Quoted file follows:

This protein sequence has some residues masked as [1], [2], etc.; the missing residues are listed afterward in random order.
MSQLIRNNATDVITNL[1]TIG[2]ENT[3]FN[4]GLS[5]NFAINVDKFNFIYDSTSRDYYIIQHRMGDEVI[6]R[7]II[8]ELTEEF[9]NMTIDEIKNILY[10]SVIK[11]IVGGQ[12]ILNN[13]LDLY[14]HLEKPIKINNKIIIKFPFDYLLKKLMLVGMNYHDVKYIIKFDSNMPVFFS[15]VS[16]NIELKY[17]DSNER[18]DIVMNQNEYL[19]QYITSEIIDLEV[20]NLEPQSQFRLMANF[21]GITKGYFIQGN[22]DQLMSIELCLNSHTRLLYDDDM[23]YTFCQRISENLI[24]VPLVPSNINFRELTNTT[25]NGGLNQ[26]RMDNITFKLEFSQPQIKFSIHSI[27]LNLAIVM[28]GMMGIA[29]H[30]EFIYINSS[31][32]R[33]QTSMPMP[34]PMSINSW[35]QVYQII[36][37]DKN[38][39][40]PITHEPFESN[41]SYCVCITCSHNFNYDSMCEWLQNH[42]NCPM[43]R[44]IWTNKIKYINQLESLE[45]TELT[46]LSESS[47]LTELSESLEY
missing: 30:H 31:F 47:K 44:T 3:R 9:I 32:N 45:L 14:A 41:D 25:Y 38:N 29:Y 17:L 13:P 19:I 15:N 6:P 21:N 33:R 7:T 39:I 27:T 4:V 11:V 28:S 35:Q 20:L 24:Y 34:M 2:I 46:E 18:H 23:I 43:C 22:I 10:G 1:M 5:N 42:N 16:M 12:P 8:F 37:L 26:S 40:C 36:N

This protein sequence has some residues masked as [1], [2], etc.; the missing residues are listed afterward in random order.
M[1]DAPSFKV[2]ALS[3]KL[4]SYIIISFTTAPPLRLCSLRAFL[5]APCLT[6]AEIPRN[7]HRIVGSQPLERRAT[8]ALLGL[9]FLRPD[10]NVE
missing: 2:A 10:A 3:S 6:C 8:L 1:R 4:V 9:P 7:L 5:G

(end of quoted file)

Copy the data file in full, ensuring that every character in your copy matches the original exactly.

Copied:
This protein sequence has some residues masked as [1], [2], etc.; the missing residues are listed afterward in random order.
MSQLIRNNATDVITNL[1]TIG[2]ENT[3]FN[4]GLS[5]NFAINVDKFNFIYDSTSRDYYIIQHRMGDEVI[6]R[7]II[8]ELTEEF[9]NMTIDEIKNILY[10]SVIK[11]IVGGQ[12]ILNN[13]LDLY[14]HLEKPIKINNKIIIKFPFDYLLKKLMLVGMNYHDVKYIIKFDSNMPVFFS[15]VS[16]NIELKY[17]DSNER[18]DIVMNQNEYL[19]QYITSEIIDLEV[20]NLEPQSQFRLMANF[21]GITKGYFIQGN[22]DQLMSIELCLNSHTRLLYDDDM[23]YTFCQRISENLI[24]VPLVPSNINFRELTNTT[25]NGGLNQ[26]RMDNITFKLEFSQPQIKFSIHSI[27]LNLAIVM[28]GMMGIA[29]H[30]EFIYINSS[31][32]R[33]QTSMPMP[34]PMSINSW[35]QVYQII[36][37]DKN[38][39][40]PITHEPFESN[41]SYCVCITCSHNFNYDSMCEWLQNH[42]NCPM[43]R[44]IWTNKIKYINQLESLE[45]TELT[46]LSESS[47]LTELSESLEY
missing: 30:H 31:F 47:K 44:T 3:R 9:I 32:N 45:L 14:A 41:D 25:Y 38:N 29:Y 17:L 13:P 19:I 15:N 6:P 21:N 33:R 7:T 39:I 27:T 4:V 11:V 28:S 35:Q 20:L 24:Y 34:M 2:I 46:E 18:H 23:I 43:C 22:I 10:G 1:M 5:N 42:N 16:M 12:P 8:F 37:L 26:S 40:C 36:N

This protein sequence has some residues masked as [1], [2], etc.; the missing residues are listed afterward in random order.
M[1]DAPSFKV[2]ALS[3]KL[4]SYIIISFTTAPPLRLCSLRAFL[5]APCLT[6]AEIPRN[7]HRIVGSQPLERRAT[8]ALLGL[9]FLRPD[10]NVE
missing: 2:A 10:A 3:S 6:C 8:L 1:R 4:V 9:P 7:L 5:G